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Trump: “We will delay” Kavanaugh Supreme Court confirmation amid sex abuse allegations
President Donald Trump tells reporters Tuesday in the Oval Office that delaying Brett Kavanaugh’s Supreme Court confirmation was “acceptable.” Evan Vucci/AP

President Donald Trump suggested Tuesday it is likely that Brett Kavanaugh’s Supreme Court confirmation will be delayed while the Senate hears “both sides” on the nominee’s sexual assault allegations.

Trump did also praise Kavanaugh as an “outstanding person” with an “unblemished” record and accused Democrats of using the allegations to “obstruct” his confirmation.

“It’s a terrible thing that took place,” Trump told reporters Tuesday in the White House. “And it’s frankly a terrible thing that this information wasn’t given to us a long time ago, months ago, when [the Democrats] got it, instead of waiting till everything was finished, and then all of a sudden spring it.”

He added that “a delay is certainly acceptable.”

“We want to get to the bottom of everything,” Trump said, adding that he is confident Kavanaugh will ultimately be confirmed.

Trump’s comments came as his second Supreme Court pick faces accusations of sexual assault dating back to the early 1980s when he was a teenager at a Maryland Jesuit prep school. According to Christine Blasey Ford, a Palo Alto University psychology professor, Kavanaugh forced himself on her while he was intoxicated at a party when they were both in high school and stifled her attempts to scream for help.

Ford described the accusations against Kavanaugh in a letter to Sen. Dianne Feinstein (D-Calif.), the top Democrat on the Senate Judiciary Committee, and went public with the allegations to the Washington Post, which was published Sunday, after the New Yorker reported on the letter Friday.

The accusations, which Kavanaugh has denied, have thrown a wrench into his confirmation. The events recall the sexual harassment allegations law professor Anita Hill leveled at Supreme Court Justice Clarence Thomas during his own confirmation process in 1991.

Trump has defended Kavanaugh in recent days and accused the Democrats of playing politics, but has been relatively measured so far in his remarks on the matter — a reflection, perhaps, of the precarious political position his nominee is in.

Just two GOP defections could doom Kavanaugh’s confirmation, and at least three Republican senators — Jeff Flake of Arizona, Bob Corker of Tennessee and Lisa Murkowski of Alaska — have expressed concern about the allegations and called for the confirmation vote to be delayed.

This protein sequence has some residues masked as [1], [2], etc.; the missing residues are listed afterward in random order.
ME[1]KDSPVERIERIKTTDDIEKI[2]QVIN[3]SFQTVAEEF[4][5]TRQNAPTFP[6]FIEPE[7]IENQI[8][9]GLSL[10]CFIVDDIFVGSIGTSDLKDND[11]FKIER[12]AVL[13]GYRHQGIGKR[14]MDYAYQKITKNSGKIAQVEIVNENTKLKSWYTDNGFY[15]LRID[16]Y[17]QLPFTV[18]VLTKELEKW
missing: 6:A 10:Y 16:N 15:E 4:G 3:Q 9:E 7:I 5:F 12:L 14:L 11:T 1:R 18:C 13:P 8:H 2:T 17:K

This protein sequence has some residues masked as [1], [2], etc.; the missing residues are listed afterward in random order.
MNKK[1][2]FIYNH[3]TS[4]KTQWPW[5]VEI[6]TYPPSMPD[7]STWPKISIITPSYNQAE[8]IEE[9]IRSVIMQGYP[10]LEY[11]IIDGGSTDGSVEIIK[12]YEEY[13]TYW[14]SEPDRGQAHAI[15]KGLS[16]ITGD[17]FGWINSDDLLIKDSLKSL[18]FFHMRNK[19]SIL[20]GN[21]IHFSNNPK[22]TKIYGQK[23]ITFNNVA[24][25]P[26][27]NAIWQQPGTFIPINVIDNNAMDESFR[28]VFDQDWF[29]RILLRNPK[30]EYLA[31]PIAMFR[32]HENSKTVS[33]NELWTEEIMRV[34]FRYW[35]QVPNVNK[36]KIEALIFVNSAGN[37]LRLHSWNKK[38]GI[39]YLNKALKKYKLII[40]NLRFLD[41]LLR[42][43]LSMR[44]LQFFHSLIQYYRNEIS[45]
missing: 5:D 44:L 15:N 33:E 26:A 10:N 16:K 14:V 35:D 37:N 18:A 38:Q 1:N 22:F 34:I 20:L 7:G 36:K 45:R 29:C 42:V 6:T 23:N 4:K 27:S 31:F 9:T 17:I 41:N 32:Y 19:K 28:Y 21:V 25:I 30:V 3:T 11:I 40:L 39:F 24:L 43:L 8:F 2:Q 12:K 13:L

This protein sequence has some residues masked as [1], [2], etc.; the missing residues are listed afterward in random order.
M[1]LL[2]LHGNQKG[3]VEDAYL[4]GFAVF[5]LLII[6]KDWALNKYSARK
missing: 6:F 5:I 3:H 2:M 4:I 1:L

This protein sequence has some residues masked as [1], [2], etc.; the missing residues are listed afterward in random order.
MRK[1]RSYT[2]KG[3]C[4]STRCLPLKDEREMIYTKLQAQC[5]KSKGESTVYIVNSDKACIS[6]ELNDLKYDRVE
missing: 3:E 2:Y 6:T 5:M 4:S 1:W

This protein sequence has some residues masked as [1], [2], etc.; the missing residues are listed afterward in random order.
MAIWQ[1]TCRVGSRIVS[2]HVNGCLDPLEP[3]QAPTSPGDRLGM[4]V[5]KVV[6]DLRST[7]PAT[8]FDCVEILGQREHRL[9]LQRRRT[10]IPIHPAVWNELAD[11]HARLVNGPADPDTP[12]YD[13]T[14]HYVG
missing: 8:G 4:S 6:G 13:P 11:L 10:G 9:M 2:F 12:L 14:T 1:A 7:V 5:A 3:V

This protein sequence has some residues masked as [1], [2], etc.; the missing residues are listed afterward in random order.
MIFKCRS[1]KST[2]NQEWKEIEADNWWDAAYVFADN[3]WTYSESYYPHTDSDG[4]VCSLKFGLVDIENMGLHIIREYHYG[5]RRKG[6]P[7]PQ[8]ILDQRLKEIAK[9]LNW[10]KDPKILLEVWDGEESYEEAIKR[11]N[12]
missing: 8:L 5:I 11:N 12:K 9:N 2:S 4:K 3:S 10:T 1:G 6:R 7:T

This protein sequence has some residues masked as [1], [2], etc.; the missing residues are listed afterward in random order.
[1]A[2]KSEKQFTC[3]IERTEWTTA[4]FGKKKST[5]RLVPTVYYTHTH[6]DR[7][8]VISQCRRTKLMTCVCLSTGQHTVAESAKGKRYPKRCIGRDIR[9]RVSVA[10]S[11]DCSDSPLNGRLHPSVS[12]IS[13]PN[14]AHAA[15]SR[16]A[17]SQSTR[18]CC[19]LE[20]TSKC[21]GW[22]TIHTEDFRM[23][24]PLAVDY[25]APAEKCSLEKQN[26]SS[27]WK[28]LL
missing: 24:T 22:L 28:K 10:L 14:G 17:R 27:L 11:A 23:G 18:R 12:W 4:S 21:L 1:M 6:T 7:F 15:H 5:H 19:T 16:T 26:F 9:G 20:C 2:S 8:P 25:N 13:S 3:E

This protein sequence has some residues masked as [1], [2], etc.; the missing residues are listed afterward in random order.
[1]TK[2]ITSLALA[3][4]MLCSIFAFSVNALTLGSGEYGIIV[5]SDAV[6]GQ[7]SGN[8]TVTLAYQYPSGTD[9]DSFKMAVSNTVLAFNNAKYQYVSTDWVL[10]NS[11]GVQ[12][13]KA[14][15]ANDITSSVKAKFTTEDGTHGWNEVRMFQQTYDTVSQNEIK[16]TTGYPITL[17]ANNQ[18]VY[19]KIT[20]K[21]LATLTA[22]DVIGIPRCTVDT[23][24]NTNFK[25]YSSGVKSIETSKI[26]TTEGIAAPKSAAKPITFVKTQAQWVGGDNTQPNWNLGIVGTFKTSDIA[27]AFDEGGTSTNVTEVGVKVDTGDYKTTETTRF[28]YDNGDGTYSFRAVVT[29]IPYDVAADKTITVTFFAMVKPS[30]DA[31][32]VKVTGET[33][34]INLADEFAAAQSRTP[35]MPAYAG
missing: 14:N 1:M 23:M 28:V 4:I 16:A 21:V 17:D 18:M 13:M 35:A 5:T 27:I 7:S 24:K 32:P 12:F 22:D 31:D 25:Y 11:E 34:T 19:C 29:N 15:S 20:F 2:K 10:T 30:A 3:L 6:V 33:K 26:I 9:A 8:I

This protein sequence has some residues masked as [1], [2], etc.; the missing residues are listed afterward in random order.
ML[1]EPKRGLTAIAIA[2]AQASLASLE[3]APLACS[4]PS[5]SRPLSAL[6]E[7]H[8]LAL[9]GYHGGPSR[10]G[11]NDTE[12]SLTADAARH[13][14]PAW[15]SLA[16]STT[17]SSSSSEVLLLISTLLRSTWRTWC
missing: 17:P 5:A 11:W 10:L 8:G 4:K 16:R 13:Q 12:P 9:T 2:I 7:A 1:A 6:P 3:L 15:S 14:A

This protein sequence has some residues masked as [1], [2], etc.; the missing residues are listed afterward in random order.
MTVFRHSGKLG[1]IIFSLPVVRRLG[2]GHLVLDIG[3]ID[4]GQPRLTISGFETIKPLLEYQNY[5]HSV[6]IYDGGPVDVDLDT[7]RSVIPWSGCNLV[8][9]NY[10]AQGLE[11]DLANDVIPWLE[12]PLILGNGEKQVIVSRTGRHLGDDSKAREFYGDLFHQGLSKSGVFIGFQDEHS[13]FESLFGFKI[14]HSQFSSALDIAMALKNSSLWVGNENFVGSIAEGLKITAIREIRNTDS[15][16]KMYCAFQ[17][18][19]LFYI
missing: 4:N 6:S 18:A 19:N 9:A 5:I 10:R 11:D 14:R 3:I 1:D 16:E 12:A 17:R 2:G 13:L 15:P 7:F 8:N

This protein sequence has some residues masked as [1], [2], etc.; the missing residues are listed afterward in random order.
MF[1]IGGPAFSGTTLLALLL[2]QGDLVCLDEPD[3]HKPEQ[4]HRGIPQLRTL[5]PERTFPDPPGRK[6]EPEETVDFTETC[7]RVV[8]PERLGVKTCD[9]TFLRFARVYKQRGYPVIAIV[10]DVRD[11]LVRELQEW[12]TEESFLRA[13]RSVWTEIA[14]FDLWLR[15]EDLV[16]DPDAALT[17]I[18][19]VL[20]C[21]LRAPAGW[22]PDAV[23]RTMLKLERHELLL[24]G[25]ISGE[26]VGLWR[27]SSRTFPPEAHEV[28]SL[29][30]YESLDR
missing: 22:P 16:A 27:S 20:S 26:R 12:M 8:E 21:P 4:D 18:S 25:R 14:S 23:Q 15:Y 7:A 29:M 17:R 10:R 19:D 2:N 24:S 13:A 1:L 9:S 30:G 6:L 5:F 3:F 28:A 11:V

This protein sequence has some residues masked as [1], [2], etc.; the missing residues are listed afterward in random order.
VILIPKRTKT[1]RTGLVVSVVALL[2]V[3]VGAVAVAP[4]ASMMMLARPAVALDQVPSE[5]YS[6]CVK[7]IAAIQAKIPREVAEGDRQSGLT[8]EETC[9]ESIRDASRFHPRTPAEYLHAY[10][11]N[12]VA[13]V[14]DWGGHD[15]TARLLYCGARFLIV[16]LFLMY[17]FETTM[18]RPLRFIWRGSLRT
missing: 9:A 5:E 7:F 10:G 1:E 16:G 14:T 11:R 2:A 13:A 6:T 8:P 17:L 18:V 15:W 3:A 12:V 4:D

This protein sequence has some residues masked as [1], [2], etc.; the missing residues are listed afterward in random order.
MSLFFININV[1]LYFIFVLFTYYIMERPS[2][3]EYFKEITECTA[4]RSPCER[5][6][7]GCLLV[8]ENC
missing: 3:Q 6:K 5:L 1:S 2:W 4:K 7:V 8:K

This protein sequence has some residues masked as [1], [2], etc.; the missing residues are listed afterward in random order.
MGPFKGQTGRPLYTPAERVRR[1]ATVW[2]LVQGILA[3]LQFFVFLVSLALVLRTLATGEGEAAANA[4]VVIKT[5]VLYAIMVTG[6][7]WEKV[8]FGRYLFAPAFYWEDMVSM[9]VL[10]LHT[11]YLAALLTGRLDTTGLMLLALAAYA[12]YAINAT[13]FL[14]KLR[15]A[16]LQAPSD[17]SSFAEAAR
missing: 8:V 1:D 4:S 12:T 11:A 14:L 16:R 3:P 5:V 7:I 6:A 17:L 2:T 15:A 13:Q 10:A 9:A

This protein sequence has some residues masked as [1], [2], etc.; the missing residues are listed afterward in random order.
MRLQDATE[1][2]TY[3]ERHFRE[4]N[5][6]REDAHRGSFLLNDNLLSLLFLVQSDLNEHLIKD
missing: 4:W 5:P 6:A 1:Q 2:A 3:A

Trump on Monday had already suggested such a delay would be possible, but on Tuesday, he appeared to concede that the confirmation would, in fact, be delayed.

“We have time available,” Trump said, adding that Kavanaugh is “anxious” to testify on the matter. “We will delay the process until it’s finished out.”

Brett Kavanaugh testifies before the Senate Judiciary Committee in September.
Brett Kavanaugh testifies before the Senate Judiciary Committee in September. Alex Wong/Getty Images

However, Trump also indicated he “totally” supports Kavanaugh and believes him over Ford. He also suggested he continues to believe his nominee will ultimately be confirmed to replace retired Justice Anthony Kennedy on the bench.

“I would say few people that I’ve ever seen or that I’ve ever known — and I’ve known people of great success — have been so outstanding as Judge Kavanaugh,” Trump told reporters as he met with Polish President Andrzej Duda on Tuesday in the Oval Office.

Trump singled out Feinstein, who learned of the allegations in a letter from Ford, for not raising the accusations “a lot sooner,” and accused Democrats as a whole of “obstruction.”

“That’s what the Democrats do,” he said.

Kavanaugh and Ford may appear before the Senate Judiciary Committee next week to testify about the alleged assault, but Sen. Chuck Grassley (R-Iowa), the panel’s chairman, claimed Tuesday that Ford has not yet responded to the committee’s request to appear.

Meanwhile, Feinstein and other top Democrats are calling for a more expansive probe by the FBI into the allegations, suggesting that failing to do so could result in the same mistakes lawmakers made in the early 1990s with Hill and Thomas.

“Holding a hearing without any investigation signals no interest in getting to the bottom of this,” Feinstein said Tuesday in a statement on Twitter.

Trump on Tuesday said he did not believe there was a need for the FBI to get involved. He also defended his controversial decision Monday to declassify documents related to the FBI’s Russia investigation, which critics have suggested is an abuse of power that could damage U.S. intelligence.

“I want total transparency,” Trump said, again calling the probe a “witch hunt.”